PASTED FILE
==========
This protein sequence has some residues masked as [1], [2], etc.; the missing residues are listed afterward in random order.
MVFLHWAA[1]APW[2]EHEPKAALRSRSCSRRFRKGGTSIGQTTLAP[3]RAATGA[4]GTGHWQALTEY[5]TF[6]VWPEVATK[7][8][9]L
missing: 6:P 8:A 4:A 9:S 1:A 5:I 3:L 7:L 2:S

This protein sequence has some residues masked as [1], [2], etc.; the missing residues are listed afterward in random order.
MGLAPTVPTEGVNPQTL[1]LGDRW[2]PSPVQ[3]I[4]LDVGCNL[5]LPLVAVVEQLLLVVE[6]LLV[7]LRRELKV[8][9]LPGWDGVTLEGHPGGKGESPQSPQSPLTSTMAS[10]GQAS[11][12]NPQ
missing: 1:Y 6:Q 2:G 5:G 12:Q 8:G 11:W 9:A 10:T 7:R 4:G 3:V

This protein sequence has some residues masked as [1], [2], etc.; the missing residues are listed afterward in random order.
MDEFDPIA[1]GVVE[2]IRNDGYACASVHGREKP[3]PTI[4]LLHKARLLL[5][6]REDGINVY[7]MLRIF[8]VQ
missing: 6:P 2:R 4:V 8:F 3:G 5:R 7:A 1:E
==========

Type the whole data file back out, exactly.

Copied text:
This protein sequence has some residues masked as [1], [2], etc.; the missing residues are listed afterward in random order.
MVFLHWAA[1]APW[2]EHEPKAALRSRSCSRRFRKGGTSIGQTTLAP[3]RAATGA[4]GTGHWQALTEY[5]TF[6]VWPEVATK[7][8][9]L
missing: 6:P 8:A 4:A 9:S 1:A 5:I 3:L 7:L 2:S

This protein sequence has some residues masked as [1], [2], etc.; the missing residues are listed afterward in random order.
MGLAPTVPTEGVNPQTL[1]LGDRW[2]PSPVQ[3]I[4]LDVGCNL[5]LPLVAVVEQLLLVVE[6]LLV[7]LRRELKV[8][9]LPGWDGVTLEGHPGGKGESPQSPQSPLTSTMAS[10]GQAS[11][12]NPQ
missing: 1:Y 6:Q 2:G 5:G 12:Q 8:G 11:W 9:A 10:T 7:R 4:G 3:V

This protein sequence has some residues masked as [1], [2], etc.; the missing residues are listed afterward in random order.
MDEFDPIA[1]GVVE[2]IRNDGYACASVHGREKP[3]PTI[4]LLHKARLLL[5][6]REDGINVY[7]MLRIF[8]VQ
missing: 6:P 2:R 4:V 8:F 3:G 5:R 7:A 1:E